Elders and local residents are very concerned today about the ecological changes that they are seeing in the Peace-Athabasca Delta. Through local Traditional Knowledge, the following observations have been made:
- Spring floods, important for replenishing and rejuvenating the perched basins, no longer occur as frequently as they used to.
- Many perched basins (sloughs) have dried up, their waters replaced by encroaching vegetation.
- Muskrats, an important traditional food as well as a source of income from trapping, were once plentiful but are now in sharp decline.
- Waterfowl are less abundant in the delta now as compared to the past.
- People used to drink directly from the delta’s waterways. Today they are concerned that the water is no longer safe for drinking due to the presence of pollutants from upstream industrial developments.
- Fish have long been a diet staple but today people are concerned about the safety of the fish for eating. Lesions and deformities are being observed in netted fish more frequently than in the past.
- Many of the traditional travelling routes within the delta have been impacted by low water levels.
- Winter ice thicknesses on the rivers are observed to be less than in the past.
- Changes in species distribution have been observed.
These and other observed changes are due to a combination of factors:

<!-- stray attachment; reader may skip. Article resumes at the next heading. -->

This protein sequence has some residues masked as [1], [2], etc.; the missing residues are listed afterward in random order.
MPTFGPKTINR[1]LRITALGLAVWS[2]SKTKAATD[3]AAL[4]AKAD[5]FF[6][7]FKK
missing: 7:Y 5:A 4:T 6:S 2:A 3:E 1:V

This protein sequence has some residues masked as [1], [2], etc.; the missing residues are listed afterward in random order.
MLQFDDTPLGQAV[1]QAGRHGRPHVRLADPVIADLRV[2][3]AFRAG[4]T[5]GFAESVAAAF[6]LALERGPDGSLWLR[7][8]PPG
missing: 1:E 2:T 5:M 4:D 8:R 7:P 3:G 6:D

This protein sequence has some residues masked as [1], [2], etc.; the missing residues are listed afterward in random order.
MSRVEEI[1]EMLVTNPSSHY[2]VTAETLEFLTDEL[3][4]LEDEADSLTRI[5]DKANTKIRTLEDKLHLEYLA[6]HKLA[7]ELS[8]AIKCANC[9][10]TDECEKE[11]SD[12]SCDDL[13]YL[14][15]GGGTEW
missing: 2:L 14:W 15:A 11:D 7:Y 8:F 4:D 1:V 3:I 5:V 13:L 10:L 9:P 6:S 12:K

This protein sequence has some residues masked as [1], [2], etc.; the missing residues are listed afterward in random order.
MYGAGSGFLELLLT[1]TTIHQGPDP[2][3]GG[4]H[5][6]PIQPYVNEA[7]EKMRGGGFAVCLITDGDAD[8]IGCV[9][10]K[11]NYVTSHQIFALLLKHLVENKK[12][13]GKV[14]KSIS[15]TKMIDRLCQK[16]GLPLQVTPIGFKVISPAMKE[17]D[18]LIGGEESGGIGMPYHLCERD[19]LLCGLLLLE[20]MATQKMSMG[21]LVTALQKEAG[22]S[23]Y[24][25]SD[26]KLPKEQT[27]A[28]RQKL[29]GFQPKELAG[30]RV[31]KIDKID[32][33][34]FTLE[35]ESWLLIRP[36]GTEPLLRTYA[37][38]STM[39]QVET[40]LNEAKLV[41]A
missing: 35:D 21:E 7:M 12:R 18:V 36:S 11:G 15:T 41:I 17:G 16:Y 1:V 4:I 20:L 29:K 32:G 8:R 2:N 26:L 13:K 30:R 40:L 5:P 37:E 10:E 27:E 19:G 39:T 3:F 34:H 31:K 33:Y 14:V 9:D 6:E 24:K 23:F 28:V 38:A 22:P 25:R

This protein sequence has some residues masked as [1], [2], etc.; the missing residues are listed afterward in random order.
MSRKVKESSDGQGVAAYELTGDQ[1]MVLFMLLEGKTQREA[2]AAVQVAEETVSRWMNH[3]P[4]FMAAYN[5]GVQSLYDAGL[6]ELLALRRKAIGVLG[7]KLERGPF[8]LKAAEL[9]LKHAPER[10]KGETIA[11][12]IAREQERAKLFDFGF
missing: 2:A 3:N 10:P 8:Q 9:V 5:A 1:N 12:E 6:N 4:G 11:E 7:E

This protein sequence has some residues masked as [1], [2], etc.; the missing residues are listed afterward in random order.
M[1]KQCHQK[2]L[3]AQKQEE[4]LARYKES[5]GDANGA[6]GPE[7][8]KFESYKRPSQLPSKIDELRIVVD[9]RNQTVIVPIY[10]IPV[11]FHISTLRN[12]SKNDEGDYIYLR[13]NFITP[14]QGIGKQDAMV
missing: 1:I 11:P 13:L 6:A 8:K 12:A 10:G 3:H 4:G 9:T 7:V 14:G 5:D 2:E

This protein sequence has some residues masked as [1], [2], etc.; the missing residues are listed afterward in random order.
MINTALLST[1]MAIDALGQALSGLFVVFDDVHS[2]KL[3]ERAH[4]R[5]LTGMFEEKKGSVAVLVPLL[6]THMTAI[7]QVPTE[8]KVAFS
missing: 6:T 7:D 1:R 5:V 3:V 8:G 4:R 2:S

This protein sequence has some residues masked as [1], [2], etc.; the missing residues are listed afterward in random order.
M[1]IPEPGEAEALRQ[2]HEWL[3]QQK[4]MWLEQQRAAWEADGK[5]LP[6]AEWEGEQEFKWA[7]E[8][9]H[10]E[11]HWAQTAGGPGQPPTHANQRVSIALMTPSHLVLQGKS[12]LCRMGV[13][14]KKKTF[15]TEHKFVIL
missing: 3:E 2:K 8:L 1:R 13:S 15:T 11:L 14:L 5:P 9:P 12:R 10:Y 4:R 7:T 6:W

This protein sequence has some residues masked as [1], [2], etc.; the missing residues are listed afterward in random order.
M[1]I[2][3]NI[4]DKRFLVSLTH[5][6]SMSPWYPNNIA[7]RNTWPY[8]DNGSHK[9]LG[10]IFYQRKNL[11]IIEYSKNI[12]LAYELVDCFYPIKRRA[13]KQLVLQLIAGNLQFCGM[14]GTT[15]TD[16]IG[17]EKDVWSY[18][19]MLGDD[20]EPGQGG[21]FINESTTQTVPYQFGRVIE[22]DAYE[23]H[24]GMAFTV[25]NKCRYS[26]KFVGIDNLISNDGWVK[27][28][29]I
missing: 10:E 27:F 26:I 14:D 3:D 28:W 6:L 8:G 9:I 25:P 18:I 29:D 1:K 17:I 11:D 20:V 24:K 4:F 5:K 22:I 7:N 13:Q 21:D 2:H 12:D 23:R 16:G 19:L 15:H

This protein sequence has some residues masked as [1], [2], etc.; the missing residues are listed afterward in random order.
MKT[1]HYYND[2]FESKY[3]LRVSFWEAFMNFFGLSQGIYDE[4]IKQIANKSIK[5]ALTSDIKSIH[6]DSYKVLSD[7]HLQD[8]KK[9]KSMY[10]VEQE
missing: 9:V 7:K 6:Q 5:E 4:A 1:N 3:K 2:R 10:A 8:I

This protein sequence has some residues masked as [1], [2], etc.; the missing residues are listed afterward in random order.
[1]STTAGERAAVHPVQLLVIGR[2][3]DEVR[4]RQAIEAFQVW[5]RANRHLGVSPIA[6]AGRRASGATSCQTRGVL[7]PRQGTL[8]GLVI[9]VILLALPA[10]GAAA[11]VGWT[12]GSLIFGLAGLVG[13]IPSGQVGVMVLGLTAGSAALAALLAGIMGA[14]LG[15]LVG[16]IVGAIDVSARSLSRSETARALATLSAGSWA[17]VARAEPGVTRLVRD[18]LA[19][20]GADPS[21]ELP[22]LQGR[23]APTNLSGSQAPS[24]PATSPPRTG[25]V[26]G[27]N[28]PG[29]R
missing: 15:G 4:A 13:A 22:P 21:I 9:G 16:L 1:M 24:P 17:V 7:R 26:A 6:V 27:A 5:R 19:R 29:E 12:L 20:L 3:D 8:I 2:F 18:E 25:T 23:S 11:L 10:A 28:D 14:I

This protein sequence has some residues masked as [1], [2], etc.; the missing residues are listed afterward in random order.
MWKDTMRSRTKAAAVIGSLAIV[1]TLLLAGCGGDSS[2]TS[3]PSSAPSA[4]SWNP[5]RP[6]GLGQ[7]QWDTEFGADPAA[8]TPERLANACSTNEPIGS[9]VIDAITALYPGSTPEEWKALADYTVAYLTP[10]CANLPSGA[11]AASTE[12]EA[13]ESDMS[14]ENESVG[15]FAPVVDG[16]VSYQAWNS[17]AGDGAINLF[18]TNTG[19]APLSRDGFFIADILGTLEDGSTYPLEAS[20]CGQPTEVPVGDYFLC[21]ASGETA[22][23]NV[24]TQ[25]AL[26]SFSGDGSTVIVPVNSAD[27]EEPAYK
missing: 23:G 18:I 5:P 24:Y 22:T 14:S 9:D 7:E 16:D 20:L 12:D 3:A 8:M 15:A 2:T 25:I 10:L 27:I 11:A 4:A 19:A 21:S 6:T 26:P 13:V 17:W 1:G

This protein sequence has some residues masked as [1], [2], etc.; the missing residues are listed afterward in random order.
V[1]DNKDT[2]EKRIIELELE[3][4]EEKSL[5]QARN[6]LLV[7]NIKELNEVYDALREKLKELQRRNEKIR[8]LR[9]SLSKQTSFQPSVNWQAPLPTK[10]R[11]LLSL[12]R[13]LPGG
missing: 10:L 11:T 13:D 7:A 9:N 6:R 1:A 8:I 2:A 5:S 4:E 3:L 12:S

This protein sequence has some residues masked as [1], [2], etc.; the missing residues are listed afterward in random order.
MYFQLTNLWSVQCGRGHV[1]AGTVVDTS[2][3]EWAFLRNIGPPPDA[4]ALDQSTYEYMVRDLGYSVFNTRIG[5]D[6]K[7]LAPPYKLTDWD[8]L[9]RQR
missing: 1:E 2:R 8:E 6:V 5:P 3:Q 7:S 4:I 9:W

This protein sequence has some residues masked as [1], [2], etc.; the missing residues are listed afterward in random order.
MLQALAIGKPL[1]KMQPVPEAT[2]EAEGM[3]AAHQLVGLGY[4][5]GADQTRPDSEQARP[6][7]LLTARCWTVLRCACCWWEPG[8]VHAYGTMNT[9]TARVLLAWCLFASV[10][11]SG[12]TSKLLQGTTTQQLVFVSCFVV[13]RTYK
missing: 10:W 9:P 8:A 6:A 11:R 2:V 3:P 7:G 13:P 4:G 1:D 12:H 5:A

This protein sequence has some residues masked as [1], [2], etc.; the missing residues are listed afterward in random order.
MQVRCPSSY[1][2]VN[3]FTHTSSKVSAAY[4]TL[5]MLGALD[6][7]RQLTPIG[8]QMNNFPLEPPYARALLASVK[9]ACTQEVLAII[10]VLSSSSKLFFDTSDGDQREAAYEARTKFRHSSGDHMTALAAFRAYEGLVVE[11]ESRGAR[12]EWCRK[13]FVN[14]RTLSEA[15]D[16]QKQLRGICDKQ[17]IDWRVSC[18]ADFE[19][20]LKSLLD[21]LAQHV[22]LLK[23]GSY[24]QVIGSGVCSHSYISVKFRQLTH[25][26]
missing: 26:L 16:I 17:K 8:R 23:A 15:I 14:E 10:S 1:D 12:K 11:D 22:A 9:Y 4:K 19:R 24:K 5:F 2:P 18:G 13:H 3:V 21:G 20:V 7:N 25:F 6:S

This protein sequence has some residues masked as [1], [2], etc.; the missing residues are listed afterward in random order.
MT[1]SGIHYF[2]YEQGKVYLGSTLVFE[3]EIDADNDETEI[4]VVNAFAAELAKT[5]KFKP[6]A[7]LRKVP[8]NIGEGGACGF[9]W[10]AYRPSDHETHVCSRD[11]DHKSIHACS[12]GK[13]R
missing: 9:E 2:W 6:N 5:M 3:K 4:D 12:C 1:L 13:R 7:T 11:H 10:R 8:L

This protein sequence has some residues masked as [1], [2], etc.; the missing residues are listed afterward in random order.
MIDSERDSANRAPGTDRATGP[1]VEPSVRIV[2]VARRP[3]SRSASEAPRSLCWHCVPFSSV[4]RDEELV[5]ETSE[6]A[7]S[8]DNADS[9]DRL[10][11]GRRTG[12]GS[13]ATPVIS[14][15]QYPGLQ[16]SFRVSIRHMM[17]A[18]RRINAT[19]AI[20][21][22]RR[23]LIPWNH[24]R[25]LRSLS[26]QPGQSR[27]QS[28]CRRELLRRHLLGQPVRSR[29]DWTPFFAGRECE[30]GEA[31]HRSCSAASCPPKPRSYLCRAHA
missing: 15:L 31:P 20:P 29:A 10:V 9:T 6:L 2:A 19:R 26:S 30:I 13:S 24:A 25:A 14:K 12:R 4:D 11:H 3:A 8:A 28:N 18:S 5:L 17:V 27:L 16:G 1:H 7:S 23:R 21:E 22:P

- Upstream industrial development is believed to be impacting both water quality and water quantity on the river systems, especially on the Athabasca River which flows into the delta from the south.
- The W.A.C. Bennett Dam has caused a reduction in spring flood frequencies and an altered water flow regime on the Peace River. This has affected seasonal river levels and has also contributed to the drying of perched basins within the delta.
- Climate change (hotter and drier weather trends have been documented over the last several decades) is contributing to reduced water levels and drying of perched basins. It is also contributing to changes in species distribution within the region.
There is concern that if these changes continue unchecked, the ecological health of the delta will continue to deteriorate and the Aboriginal traditional way of life will be threatened for the future.
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